November 8, 2019
On November 7, 2019, Senators Rob Portman (R-OH) and Ben Cardin (D-MD) introduced S. 2807, a bipartisan bill entitled the Hospice Care Improvement Act of 2019, specifically written to address the concerns identified by the HHS Office of Inspector General about hospice survey deficiencies and patient harm. NHPCO supports many of the policies in the bill as it closely tracks NHPCO’s recommended Hospice Program Integrity Initiatives. Thank you to the Legislative, Regulatory, and Quality Committees for their work on vetting and approving many of the program integrity measures that were included in this legislation. NHPCO will continue to engage with the sponsors of the legislation and hope to further refine the legislation to include enhanced access to hospice.
OIG Reports and Program Integrity: In July 2019, the HHS Office of the Inspector General (OIG) issued two reports that outlined deficiencies with CMS monitoring of hospice and examples of poor care. The reports attracted a great deal of negative attention from policy makers, were featured on NPR and the NBC nightly news and caused some members of Congress to say that “we have to do something about hospice.” The “do something” could have meant public hearings on hospice, a Congressional investigation or worse, definitely not the publicity that the hospice community would want.
NHPCO staff immediately began dialogue with the relevant Congressional committee staff – on the House side, the House Ways and Means Committee and on the Senate side, the Senate Finance Committee. The “do something” discussion evolved into creating a hospice program integrity bill that would address some of the issues identified for CMS by the OIG. Discussions with both the OIG and CMS identified key areas where legislative action could be helpful in addressing hospice program integrity issues.
Discussions with NHPCO Regulatory, Legislative Affairs and Quality and Standards Committees: Shortly after the OIG reports were published, NHPCO engaged the Regulatory, Legislative Affairs, and Quality and Standards Committees to discuss hospice program integrity issues identified by the OIG. NHPCO staff shared discussions with policymakers, House and Senate committee staff, the OIG and CMS with the three NHPCO committees to continue the dialogue and to identify a series of program integrity initiatives that would address the concerns noted in the OIG reports. Each committee voted on each of the program integrity initiatives and only those who were approved by all three committees were included in the final NHPCO Program Integrity Initiative document. NHPCO staff shared the Program Integrity Initiative document in discussions with legislative champions and the Administration to craft draft legislation that would balance the need for smart, targeted oversight and education without imposing excessive regulatory burden.
Alternative sanctions: Discussions with both OIG and Congress centered around their desire to identify alternative sanctions for hospice, named as an issue by the OIG. Alternative sanctions for hospice are not currently available and must be authorized in statute for CMS to take any action for a hospice provider’s deficiencies, short of decertification. The alternative sanctions listed in the bill mirror those for home health, without the additional civil monetary penalties sanction. The most serious of the alternative sanctions, partial or full suspension of payments for all new admissions, is a very serious alternative sanction and could be used when the survey deficiencies identified have implications for significant patient harm. There is a provision in the bill, however, that gives the Secretary discretion to add other alternative sanctions. The addition of alternative sanctions gives CMS and surveyors options to use in correcting survey deficiencies short of decertification. More detail on the specific alternative sanctions can be found on page 4 of this Alert or on page 3, Section 3 of the bill (S. 2807).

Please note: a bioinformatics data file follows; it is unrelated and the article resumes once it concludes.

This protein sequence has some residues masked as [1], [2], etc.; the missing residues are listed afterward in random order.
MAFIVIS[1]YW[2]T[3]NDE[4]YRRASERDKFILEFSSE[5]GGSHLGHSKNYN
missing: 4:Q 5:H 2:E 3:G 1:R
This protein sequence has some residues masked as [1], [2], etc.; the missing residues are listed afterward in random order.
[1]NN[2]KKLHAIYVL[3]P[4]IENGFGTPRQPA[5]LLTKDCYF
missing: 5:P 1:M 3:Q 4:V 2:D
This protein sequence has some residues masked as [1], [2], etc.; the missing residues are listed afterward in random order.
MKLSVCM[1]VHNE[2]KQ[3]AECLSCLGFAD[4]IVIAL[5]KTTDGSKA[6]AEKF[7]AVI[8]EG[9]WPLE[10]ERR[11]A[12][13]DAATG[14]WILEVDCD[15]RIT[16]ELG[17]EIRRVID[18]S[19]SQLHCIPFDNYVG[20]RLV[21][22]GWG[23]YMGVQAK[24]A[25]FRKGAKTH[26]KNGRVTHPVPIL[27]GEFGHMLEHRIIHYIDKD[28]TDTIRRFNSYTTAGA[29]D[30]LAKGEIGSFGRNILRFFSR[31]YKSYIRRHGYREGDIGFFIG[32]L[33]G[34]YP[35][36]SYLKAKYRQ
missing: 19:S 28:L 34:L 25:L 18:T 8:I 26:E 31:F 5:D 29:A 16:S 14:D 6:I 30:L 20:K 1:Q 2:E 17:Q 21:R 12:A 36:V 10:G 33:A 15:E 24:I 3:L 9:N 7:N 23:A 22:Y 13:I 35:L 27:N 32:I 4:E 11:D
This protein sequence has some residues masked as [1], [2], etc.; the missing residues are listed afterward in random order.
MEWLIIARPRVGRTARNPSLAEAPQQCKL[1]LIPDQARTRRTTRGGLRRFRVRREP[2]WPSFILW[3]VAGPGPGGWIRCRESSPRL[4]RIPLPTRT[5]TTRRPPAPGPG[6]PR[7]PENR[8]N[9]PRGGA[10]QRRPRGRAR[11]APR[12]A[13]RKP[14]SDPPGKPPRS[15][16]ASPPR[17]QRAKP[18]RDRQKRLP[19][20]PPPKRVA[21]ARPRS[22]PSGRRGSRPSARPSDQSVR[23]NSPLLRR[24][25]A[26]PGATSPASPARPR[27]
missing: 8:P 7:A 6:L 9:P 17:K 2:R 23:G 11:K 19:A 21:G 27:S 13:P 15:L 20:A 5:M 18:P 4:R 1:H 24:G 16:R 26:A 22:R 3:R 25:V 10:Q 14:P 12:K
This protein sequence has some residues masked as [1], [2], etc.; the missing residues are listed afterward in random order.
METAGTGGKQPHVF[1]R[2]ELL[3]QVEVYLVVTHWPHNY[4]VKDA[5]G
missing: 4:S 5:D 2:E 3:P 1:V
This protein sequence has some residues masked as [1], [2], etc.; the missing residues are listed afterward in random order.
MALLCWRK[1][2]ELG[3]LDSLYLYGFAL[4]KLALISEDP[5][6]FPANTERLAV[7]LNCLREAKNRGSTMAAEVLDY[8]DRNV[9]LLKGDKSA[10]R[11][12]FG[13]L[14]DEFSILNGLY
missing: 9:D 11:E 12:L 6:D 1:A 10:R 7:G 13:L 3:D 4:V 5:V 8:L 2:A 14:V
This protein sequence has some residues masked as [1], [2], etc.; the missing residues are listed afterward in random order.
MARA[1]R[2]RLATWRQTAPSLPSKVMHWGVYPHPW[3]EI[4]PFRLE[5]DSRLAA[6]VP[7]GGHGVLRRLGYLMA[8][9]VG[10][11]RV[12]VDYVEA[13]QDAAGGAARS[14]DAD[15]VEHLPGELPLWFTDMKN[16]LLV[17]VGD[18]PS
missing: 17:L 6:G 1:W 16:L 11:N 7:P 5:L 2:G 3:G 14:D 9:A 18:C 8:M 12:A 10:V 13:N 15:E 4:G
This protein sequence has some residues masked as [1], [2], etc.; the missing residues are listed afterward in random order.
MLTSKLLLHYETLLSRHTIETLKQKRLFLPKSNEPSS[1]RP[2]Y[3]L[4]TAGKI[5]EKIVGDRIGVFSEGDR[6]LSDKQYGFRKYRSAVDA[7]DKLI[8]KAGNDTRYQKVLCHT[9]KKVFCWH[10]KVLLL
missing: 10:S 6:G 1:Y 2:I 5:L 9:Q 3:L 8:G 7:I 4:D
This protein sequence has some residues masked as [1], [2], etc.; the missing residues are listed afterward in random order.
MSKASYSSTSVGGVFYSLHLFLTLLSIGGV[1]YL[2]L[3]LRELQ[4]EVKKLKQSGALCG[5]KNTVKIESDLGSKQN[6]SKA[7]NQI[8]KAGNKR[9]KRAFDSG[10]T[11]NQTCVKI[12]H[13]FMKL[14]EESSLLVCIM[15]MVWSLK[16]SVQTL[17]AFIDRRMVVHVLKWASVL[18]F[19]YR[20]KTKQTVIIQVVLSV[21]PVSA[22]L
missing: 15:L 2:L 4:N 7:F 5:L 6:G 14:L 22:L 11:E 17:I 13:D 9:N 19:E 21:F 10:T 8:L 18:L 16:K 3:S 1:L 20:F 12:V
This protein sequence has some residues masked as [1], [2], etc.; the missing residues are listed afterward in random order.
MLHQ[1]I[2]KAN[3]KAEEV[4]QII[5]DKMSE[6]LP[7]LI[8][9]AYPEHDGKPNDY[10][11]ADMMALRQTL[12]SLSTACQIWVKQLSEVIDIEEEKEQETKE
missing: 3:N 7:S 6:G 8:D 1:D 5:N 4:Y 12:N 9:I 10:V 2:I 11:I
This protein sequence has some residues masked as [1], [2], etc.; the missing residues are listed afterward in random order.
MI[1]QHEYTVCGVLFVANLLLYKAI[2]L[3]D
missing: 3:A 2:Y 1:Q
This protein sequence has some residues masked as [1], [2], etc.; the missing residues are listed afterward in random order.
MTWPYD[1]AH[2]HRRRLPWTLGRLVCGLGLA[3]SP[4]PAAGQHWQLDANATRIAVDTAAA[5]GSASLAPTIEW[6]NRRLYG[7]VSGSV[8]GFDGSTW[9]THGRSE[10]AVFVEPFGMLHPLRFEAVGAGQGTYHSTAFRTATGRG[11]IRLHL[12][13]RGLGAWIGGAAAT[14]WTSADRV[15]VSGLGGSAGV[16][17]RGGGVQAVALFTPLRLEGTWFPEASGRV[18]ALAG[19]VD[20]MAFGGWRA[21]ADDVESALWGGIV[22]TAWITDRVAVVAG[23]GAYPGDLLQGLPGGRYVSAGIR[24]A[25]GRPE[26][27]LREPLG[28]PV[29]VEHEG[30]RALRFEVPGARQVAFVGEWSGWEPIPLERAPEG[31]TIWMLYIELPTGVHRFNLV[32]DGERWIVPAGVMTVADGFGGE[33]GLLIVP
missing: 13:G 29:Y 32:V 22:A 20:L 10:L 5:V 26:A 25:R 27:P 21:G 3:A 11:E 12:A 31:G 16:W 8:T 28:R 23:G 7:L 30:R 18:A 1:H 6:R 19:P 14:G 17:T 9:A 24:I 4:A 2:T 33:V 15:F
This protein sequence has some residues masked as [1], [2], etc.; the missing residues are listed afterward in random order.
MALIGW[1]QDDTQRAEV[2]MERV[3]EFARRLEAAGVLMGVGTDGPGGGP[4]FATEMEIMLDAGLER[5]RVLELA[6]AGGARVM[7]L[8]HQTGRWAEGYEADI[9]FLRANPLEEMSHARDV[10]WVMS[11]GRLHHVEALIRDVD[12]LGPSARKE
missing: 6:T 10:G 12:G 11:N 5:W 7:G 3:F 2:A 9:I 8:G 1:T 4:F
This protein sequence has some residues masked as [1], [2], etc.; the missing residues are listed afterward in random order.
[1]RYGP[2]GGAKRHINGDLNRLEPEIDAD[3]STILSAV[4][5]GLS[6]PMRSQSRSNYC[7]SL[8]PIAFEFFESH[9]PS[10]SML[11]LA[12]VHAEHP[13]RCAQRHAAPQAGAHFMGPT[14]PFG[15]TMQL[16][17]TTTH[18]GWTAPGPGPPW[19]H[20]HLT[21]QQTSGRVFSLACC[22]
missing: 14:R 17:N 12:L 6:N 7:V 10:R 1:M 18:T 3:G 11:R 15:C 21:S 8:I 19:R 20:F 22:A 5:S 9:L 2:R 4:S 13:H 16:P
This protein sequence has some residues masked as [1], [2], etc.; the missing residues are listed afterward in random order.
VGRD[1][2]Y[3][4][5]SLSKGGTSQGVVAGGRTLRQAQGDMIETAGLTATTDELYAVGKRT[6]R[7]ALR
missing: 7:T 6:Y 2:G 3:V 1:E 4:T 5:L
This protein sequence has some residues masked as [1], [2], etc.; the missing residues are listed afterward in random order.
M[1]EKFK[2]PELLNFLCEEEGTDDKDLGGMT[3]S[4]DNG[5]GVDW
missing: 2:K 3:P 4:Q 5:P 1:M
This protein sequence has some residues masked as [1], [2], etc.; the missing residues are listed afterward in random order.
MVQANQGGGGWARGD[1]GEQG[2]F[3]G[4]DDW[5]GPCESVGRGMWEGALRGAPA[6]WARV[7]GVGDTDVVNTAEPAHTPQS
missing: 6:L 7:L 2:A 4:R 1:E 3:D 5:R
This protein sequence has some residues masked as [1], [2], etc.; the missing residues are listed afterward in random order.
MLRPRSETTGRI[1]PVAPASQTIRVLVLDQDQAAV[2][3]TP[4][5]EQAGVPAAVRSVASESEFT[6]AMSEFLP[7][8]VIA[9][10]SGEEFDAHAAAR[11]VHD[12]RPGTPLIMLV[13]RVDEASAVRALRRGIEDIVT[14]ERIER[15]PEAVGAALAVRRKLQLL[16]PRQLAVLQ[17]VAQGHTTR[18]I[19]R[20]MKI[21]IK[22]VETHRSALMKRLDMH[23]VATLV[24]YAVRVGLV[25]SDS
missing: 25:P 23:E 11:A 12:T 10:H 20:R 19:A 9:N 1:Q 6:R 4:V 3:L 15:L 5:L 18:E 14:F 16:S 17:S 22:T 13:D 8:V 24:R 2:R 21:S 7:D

Provisions of the Bill
The Hospice Care Improvement Act of 2019 includes provisions that aim to increase reported hospice data, improve the hospice survey process and increase compliance of quality standards for hospice care. Details about the bill follow.
B. Improving the Hospice Survey Process
C. Annual Report of Deficiencies
3. INCREASING COMPLIANCE OF QUALITY STANDARDS FOR HOSPICE CARE
A. Increasing Payment Reductions for Failing To Report Quality Measures
B. Authority To Impose Alternative Sanctions
NHPCO remains concerned about the title of the bill and would like to see a reference to smart and effective oversight of hospice programs. Another concern is that this legislation does not incorporate the provisions of the Rural Access to Hospice Act (H.R.2594/S.1190) which is an important statutory fix for the barrier Medicare beneficiaries face when they are served by a Rural Health Clinic (RHC) or Federally Qualified Health Center (FQHC). NHPCO will continue to advocate for the inclusion of the Rural Access to Hospice Act in any program integrity packages that may be under consideration.
NHPCO looks forward to working with our legislative champions in the Senate to shepherd this bill through the legislative process and will continue to engage with our House champions on a companion bill. NHPCO thanks the many members who reached out, engaged, participated in focus groups, conferred in committees, and contacted their Members of Congress to make this bill a reality. We look forward to continued grassroots engagement and appreciate your ongoing commitment to high-quality, person-centered care for all Americans.
Download the text of the bill, S 2807. At the moment, no grassroots advocacy is needed, but watch for additional communication about this bill in the coming days.
Vice President, Communications